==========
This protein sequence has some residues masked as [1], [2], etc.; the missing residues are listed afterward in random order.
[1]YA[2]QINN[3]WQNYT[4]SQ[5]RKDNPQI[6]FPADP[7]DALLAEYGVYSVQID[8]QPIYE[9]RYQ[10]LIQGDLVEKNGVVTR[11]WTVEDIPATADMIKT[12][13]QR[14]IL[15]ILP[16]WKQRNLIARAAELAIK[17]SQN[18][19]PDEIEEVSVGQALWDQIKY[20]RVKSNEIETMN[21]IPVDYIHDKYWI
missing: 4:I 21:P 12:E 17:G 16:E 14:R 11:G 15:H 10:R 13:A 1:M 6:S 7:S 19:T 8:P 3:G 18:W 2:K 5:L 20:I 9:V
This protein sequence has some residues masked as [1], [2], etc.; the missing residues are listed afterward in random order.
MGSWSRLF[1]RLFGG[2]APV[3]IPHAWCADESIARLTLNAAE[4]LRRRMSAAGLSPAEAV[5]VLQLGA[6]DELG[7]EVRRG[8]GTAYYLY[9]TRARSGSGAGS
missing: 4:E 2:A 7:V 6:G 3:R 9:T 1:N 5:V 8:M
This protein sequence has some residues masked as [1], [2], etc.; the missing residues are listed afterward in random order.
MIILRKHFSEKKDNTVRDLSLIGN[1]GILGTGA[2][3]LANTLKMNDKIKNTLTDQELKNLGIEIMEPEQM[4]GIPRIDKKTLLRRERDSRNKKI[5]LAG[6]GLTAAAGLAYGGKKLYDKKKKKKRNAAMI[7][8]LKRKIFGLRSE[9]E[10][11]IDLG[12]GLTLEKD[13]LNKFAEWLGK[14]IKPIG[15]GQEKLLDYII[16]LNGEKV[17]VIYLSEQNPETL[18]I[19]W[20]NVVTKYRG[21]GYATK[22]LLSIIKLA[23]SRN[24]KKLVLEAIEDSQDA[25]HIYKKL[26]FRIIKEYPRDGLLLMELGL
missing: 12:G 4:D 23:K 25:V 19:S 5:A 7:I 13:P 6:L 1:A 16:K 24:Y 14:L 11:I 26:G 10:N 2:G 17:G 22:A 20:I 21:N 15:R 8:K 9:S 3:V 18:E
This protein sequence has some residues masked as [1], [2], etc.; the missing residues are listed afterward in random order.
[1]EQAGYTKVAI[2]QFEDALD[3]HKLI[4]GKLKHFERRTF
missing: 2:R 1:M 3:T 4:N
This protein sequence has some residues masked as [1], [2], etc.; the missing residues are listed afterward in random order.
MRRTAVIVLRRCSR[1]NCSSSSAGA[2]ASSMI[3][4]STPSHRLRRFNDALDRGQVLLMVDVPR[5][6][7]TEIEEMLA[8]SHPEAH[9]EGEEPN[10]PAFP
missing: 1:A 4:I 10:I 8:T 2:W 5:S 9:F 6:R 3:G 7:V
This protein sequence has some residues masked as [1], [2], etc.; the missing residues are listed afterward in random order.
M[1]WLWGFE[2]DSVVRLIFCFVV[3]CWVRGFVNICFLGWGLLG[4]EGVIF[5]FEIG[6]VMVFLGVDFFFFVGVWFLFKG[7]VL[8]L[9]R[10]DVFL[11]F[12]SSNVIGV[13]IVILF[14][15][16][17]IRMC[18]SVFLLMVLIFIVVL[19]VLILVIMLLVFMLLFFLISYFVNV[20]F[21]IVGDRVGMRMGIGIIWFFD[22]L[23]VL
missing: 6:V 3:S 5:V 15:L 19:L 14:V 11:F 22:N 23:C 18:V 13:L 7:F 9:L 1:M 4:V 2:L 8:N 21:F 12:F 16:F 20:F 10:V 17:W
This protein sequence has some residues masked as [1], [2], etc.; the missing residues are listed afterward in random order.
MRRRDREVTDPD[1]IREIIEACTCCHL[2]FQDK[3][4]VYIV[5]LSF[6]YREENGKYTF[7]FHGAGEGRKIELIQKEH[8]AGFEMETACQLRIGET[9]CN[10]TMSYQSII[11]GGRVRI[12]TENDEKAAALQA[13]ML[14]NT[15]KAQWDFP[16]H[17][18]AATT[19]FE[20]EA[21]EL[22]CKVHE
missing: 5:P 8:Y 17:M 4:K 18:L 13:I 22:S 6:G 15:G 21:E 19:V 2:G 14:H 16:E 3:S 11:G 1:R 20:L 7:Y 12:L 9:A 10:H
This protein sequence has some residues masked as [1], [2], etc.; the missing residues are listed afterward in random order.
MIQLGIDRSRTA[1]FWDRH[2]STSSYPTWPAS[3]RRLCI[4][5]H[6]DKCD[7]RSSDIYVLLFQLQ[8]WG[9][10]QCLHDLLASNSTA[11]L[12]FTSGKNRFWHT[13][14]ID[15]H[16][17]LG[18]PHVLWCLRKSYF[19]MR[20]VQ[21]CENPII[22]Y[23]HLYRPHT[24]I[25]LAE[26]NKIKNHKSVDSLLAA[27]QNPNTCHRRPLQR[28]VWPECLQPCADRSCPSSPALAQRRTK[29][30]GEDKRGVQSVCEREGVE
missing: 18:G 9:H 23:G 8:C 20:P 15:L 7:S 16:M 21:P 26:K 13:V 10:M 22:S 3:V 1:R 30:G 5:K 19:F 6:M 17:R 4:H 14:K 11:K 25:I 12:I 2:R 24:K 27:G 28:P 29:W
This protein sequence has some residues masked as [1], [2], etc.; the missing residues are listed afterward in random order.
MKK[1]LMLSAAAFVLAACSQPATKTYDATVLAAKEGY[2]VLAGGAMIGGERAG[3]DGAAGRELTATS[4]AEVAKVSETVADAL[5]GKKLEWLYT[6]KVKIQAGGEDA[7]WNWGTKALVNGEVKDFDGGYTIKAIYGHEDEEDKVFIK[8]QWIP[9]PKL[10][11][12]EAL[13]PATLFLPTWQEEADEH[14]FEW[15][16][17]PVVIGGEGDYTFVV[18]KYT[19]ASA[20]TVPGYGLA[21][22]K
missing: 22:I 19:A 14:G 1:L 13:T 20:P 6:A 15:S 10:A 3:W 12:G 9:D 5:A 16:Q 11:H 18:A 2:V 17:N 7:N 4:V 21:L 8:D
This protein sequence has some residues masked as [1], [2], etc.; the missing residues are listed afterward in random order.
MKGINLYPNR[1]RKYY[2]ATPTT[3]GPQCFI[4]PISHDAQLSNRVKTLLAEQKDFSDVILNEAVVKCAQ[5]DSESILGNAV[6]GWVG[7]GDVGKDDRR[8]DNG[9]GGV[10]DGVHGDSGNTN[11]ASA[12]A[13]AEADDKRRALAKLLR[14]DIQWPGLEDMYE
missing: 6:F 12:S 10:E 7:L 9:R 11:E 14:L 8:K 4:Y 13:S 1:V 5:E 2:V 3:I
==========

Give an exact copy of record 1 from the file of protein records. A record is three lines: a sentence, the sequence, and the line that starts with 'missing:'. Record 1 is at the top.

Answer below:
This protein sequence has some residues masked as [1], [2], etc.; the missing residues are listed afterward in random order.
[1]YA[2]QINN[3]WQNYT[4]SQ[5]RKDNPQI[6]FPADP[7]DALLAEYGVYSVQID[8]QPIYE[9]RYQ[10]LIQGDLVEKNGVVTR[11]WTVEDIPATADMIKT[12][13]QR[14]IL[15]ILP[16]WKQRNLIARAAELAIK[17]SQN[18][19]PDEIEEVSVGQALWDQIKY[20]RVKSNEIETMN[21]IPVDYIHDKYWI
missing: 4:I 21:P 12:E 17:G 16:E 14:R 11:G 15:H 10:R 13:A 1:M 6:S 7:S 19:T 8:P 3:G 18:W 2:K 5:L 20:I 9:V